Platon on Netflix’s “Abstract” Docuseries

—A wonderful insight into the work of the renowned portrait photographer, Platon


It’s no surprise that Netflix comes out with some really solid shows. I think they’ve proved that time and again (think Stranger Things, Chef’s Table etc. etc.). So naturally when there’s a new, buzzy docu-series on design/art – “Abstract – The Art of Design” – I was curious to give it a watch.

I went through the list of “artists” and I saw that episode 7 was about Photography. You bet that was the first one that I clicked through. It features the renowned portrait photographer Platon. Renowned as in he’s-shot-some-seriously-high-profile-people-including-many-heads-of-states kind of renowned.

I’ll be the first to admit – I didn’t really know about him. I’ve seen his work in magazines, but had never really looked him up. So for me, it was a rather fresh perspective and insight into the man and specifically, his art and his passion.

Platon in "Abstract - The Art of Design"

Can I just say at the very outset that I LOVED, LOVED this episode. I haven’t seen the rest of the series, so I really don’t know how the rest of them stack up, but this one, it’s solid gold!

I’ll let the more technically inclined people argue it out whether photography qualifies as design (my quick two cents – design it may be not, art it definitely is!) but I loved the whole journey that they showcased about Platon – how he started, his inspirations, his early work, and how he got into the world of high profile portrait photography.

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A few things that stood out from the episode for me were:

“The camera is nothing more than a tool. Communication, simplicity, shapes on a page. What’s important is the story, the message, the feeling, the connection. How do you make this reach people?”

Amen to that. I’m a hobbyist photographer,and my interest in photography has evolved over time. I started out as one of those people who ask “What camera / gear did you use to shoot that?”, but have now “followed” – and to an extent practised – photography enough to know that it’s a pretty irrelevant question. You could take the most technically correct photography using really fancy, high-end gear, but if it does provoke an emotion, a connection, it remains just that – a technical piece of work, rendered without much feeling.

The sense of provocation when Platon mentions to Colin Powell that Gaddafi as well as Putin sat on the same wooden box that he’s sitting on.

This releases an ever-so-slight jump in Powell’s eyes, and Platon is quick to capture that. On the whole, I love that the episode started with the Powell assignment and ends with the final picture of Powell. It completes the storytelling and highlights the mastery of Platon’s work. Also, you realise that being a professional photographer is not just about getting the shot. There is a significant behind-the-scenes work that renders the final image at its evocative and expressive best.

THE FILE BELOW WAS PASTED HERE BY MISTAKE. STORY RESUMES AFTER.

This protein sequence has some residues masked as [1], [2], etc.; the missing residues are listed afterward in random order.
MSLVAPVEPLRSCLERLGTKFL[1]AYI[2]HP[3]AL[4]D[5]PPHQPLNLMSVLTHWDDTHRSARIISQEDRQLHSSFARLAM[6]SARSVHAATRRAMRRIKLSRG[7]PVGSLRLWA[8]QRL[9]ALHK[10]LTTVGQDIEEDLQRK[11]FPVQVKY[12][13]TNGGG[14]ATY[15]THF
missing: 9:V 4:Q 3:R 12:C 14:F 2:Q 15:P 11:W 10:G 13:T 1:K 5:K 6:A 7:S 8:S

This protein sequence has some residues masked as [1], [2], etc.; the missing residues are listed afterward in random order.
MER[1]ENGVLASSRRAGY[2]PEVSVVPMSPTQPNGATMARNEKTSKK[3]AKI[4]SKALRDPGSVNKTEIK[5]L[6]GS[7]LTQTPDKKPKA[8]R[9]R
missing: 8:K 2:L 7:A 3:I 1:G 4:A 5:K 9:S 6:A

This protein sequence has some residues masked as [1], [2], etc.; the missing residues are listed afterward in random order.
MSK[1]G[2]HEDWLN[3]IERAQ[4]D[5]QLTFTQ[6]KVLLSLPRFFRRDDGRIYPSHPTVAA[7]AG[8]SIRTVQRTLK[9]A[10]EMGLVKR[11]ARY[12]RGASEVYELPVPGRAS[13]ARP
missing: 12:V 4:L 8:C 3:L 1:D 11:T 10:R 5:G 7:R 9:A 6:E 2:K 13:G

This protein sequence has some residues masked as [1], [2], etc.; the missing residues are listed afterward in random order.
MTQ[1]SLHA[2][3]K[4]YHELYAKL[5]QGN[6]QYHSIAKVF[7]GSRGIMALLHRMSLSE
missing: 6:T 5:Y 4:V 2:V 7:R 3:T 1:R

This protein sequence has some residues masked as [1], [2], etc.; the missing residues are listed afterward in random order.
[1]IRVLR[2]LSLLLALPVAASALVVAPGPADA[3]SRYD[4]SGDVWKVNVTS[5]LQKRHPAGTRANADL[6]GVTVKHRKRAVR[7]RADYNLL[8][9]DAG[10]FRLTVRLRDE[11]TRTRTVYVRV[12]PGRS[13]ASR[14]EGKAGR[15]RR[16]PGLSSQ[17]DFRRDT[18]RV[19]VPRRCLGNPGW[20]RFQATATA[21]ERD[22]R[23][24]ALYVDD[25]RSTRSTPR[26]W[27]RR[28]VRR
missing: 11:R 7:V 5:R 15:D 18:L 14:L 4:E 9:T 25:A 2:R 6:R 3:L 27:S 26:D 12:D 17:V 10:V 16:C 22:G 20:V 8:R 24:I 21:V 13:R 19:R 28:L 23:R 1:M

The impact of shooting the women in Congo.

It’s an emotional subject for anyone. Sexually abused women. To photograph them up close and “get into their space” must feel like a huge responsibility, and Platon conveys that. In the way he instructs his team about being sensitive when interacting with the women, and the way he feels the need to connect with one woman in particular, and the dogged pursuit of selecting the correct photograph which would convey to the audience what he saw in person – in all of that, you can see how he connects on a personal level with the project. He is not just a photographer, he is putting the story of these women out into the world, and he accepts that responsibility with humility.

On family and parenthood.

We see Platon springing back to life in the company of friends and family during his time in Greece. And then again, towards the very end of the episode, there is this bit about his wife and his two kids. His reflection on parenthood is equally poignant – “It’s funny because I’m actually the one who freezes time, so I know how precious every moment is. And I’m trying to squeeze it so dry every second.”

Becoming great at your work takes time and practice.

This is not directly said anytime during the episode, but as Platon takes you along his journey, you pretty much realise that he did not go “viral” one fine day. He worked hard at building his portfolio, often returning to his roots to get back that spark of inspiration and to work through a photographer’s block. He used a deep, personal experience (of being an immigrant from Greece and being beaten up in a random incident in London) and harnessed his emotions from it to connect even more deeply with his passion. It is that personal connection with his subjects that he seeks to convey to his audience, and he even talks about why his homework is critical before any project.

All this to say, what looks like easy success today usually has months and months, if not years, of hard work behind it. Success, and long-term success at that, does not come overnight, and you have to keeping pushing yourself to get better.

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If you’re a fan of photography, I’d highly recommend that you see this episode from the docu-series. I’m rather curious to watch the rest of the episodes now.

Have you seen the show yet? Any specific episode that you would recommend?

Images via IMDB and Netflix

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